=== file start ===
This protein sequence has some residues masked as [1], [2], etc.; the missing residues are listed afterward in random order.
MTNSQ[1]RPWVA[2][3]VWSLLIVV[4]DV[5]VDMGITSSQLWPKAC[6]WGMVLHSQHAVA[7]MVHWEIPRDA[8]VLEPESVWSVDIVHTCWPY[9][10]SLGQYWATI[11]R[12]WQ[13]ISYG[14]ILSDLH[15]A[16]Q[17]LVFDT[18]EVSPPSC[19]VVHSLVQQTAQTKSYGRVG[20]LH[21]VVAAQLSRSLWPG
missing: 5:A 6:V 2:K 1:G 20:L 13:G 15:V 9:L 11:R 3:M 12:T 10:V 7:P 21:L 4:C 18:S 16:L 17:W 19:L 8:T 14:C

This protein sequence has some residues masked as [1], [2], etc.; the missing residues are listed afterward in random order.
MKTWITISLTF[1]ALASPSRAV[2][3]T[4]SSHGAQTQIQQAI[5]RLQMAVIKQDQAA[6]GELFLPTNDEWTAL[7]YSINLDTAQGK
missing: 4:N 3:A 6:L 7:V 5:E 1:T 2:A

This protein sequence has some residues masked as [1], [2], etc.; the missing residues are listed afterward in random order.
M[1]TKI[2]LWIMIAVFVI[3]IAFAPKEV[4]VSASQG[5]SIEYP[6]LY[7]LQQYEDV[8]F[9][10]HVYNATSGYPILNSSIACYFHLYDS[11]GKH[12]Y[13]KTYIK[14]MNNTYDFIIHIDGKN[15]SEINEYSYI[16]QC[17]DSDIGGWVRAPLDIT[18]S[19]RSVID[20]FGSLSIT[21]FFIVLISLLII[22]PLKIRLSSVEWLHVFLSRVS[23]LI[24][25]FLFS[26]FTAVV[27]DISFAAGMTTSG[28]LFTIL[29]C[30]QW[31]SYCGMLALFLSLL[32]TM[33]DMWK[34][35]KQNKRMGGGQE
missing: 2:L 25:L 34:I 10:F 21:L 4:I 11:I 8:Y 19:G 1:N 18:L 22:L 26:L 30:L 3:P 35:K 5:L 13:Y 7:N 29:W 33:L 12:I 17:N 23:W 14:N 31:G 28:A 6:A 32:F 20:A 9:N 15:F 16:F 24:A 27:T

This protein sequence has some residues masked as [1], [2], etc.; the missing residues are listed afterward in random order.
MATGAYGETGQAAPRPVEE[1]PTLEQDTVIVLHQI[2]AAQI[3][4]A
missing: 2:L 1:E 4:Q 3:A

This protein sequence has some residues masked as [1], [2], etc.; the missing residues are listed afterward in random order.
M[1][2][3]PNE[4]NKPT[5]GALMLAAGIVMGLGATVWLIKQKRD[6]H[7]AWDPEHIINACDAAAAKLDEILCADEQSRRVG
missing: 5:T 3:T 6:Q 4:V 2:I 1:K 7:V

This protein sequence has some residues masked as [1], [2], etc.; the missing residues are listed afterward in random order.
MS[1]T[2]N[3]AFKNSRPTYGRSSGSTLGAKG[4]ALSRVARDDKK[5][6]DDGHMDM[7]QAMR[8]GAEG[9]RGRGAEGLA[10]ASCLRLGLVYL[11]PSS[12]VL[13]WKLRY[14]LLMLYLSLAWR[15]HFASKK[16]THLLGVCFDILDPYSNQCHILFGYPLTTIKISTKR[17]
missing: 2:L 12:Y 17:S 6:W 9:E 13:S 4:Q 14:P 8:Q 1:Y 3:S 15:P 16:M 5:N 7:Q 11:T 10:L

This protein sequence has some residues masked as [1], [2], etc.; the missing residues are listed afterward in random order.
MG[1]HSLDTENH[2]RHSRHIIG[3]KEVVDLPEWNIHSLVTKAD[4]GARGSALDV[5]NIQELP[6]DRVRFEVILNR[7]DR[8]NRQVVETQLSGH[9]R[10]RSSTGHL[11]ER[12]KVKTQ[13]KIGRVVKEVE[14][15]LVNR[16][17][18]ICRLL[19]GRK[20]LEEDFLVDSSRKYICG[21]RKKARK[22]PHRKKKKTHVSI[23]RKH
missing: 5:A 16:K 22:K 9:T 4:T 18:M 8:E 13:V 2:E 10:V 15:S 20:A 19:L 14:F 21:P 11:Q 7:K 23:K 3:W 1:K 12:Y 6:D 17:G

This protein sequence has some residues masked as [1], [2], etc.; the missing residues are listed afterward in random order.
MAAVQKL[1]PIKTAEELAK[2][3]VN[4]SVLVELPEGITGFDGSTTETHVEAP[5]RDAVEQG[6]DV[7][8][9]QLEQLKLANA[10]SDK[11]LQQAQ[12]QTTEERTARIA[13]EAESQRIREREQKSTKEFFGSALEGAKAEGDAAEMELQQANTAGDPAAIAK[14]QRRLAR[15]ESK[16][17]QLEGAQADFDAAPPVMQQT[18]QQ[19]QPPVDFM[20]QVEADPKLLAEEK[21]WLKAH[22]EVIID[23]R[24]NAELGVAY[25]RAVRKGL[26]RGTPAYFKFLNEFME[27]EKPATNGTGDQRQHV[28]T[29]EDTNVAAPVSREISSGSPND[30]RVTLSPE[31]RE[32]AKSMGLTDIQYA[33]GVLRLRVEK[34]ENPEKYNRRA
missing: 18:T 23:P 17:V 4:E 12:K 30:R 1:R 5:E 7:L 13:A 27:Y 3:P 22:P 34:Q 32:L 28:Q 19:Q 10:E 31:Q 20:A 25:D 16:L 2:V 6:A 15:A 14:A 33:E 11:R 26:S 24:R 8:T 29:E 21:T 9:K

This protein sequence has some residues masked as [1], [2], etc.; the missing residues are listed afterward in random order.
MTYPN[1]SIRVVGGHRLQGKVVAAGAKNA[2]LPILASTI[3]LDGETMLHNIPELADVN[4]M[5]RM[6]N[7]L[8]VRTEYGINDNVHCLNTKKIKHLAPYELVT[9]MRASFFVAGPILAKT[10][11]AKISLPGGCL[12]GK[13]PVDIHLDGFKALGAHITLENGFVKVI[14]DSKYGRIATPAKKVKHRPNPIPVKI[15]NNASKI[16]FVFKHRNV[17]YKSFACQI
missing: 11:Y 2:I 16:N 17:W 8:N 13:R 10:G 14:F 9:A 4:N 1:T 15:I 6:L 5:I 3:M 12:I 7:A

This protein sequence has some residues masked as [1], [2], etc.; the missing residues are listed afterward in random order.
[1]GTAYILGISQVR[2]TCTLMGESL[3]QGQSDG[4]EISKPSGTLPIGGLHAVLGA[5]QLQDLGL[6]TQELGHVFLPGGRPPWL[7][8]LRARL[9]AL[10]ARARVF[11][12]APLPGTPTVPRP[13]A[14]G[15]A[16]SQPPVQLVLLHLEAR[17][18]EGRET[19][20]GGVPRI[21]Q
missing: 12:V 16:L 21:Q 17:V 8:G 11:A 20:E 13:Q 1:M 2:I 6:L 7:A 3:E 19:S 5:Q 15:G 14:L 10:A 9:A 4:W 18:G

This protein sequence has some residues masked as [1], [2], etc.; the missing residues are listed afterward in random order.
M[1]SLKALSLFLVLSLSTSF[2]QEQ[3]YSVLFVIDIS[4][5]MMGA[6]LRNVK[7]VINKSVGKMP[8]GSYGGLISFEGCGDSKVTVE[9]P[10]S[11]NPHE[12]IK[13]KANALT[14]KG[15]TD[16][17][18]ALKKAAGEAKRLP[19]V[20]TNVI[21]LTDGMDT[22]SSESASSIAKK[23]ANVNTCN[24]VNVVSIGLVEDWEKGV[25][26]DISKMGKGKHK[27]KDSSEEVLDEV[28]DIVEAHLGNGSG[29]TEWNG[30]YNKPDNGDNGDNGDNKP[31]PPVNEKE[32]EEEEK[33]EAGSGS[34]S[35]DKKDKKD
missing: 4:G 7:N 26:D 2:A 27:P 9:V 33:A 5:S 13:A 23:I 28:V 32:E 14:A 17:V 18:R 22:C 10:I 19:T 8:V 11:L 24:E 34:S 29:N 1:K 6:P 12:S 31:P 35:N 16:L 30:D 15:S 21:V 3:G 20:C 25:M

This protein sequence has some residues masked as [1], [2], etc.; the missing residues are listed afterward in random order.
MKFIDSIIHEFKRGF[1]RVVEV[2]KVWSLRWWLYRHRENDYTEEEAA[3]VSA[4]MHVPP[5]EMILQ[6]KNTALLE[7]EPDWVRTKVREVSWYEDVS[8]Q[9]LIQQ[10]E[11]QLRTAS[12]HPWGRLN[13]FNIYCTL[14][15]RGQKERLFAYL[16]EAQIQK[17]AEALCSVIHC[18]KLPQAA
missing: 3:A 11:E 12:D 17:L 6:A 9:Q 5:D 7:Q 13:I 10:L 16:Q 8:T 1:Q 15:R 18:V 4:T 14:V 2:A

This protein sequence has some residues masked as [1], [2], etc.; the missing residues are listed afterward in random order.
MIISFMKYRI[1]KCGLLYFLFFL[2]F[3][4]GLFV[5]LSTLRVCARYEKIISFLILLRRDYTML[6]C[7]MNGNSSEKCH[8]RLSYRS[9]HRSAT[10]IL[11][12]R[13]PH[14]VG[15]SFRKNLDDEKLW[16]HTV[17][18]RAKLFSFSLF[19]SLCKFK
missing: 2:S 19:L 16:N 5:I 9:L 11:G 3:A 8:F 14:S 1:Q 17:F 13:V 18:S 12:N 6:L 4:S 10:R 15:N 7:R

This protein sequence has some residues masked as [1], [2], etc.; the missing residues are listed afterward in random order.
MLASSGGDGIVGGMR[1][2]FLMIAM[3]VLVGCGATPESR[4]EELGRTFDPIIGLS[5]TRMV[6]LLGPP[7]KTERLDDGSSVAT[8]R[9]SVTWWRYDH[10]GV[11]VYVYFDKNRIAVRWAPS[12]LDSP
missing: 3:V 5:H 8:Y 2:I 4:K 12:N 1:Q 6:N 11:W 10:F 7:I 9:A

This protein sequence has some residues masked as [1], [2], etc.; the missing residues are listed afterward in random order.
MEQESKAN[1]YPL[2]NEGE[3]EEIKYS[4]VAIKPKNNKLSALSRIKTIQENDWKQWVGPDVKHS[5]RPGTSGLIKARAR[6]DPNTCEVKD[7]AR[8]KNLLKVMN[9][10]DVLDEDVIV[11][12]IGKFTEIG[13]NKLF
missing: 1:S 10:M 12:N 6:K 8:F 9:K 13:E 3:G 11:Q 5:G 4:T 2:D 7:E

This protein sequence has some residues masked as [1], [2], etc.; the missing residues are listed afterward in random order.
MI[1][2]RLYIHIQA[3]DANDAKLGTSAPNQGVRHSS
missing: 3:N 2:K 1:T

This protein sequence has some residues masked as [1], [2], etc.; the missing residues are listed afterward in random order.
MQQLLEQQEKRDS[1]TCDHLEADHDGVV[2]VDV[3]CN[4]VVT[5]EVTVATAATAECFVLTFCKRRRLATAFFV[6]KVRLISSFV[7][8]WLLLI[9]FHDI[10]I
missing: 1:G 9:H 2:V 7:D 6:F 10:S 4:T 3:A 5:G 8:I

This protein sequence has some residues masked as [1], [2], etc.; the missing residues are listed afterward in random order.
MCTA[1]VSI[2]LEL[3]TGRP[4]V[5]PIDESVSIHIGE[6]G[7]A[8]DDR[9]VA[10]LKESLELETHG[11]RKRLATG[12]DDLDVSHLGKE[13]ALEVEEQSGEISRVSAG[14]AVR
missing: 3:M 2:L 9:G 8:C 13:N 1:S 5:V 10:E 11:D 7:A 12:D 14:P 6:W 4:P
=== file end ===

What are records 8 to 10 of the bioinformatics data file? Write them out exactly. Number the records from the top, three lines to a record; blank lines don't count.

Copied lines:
This protein sequence has some residues masked as [1], [2], etc.; the missing residues are listed afterward in random order.
MAAVQKL[1]PIKTAEELAK[2][3]VN[4]SVLVELPEGITGFDGSTTETHVEAP[5]RDAVEQG[6]DV[7][8][9]QLEQLKLANA[10]SDK[11]LQQAQ[12]QTTEERTARIA[13]EAESQRIREREQKSTKEFFGSALEGAKAEGDAAEMELQQANTAGDPAAIAK[14]QRRLAR[15]ESK[16][17]QLEGAQADFDAAPPVMQQT[18]QQ[19]QPPVDFM[20]QVEADPKLLAEEK[21]WLKAH[22]EVIID[23]R[24]NAELGVAY[25]RAVRKGL[26]RGTPAYFKFLNEFME[27]EKPATNGTGDQRQHV[28]T[29]EDTNVAAPVSREISSGSPND[30]RVTLSPE[31]RE[32]AKSMGLTDIQYA[33]GVLRLRVEK[34]ENPEKYNRRA
missing: 18:T 23:P 17:V 4:E 12:K 30:R 1:R 5:E 7:L 13:A 27:Y 3:P 22:P 34:Q 32:L 28:Q 19:Q 10:E 31:Q 20:A 25:D 16:L 2:V 6:A 15:A 14:A 33:E 11:R 26:S 24:R 8:T 29:E 21:T 9:K

This protein sequence has some residues masked as [1], [2], etc.; the missing residues are listed afterward in random order.
MTYPN[1]SIRVVGGHRLQGKVVAAGAKNA[2]LPILASTI[3]LDGETMLHNIPELADVN[4]M[5]RM[6]N[7]L[8]VRTEYGINDNVHCLNTKKIKHLAPYELVT[9]MRASFFVAGPILAKT[10][11]AKISLPGGCL[12]GK[13]PVDIHLDGFKALGAHITLENGFVKVI[14]DSKYGRIATPAKKVKHRPNPIPVKI[15]NNASKI[16]FVFKHRNV[17]YKSFACQI
missing: 11:Y 2:I 16:N 17:W 8:N 13:R 10:G 14:F 9:A 4:N 1:T 15:I 6:L 5:I 3:M 12:I 7:A

This protein sequence has some residues masked as [1], [2], etc.; the missing residues are listed afterward in random order.
[1]GTAYILGISQVR[2]TCTLMGESL[3]QGQSDG[4]EISKPSGTLPIGGLHAVLGA[5]QLQDLGL[6]TQELGHVFLPGGRPPWL[7][8]LRARL[9]AL[10]ARARVF[11][12]APLPGTPTVPRP[13]A[14]G[15]A[16]SQPPVQLVLLHLEAR[17][18]EGRET[19][20]GGVPRI[21]Q
missing: 12:V 16:L 21:Q 17:V 8:G 11:A 20:E 13:Q 1:M 2:I 6:L 7:A 3:E 19:S 5:Q 15:G 14:L 10:A 9:A 4:W 18:G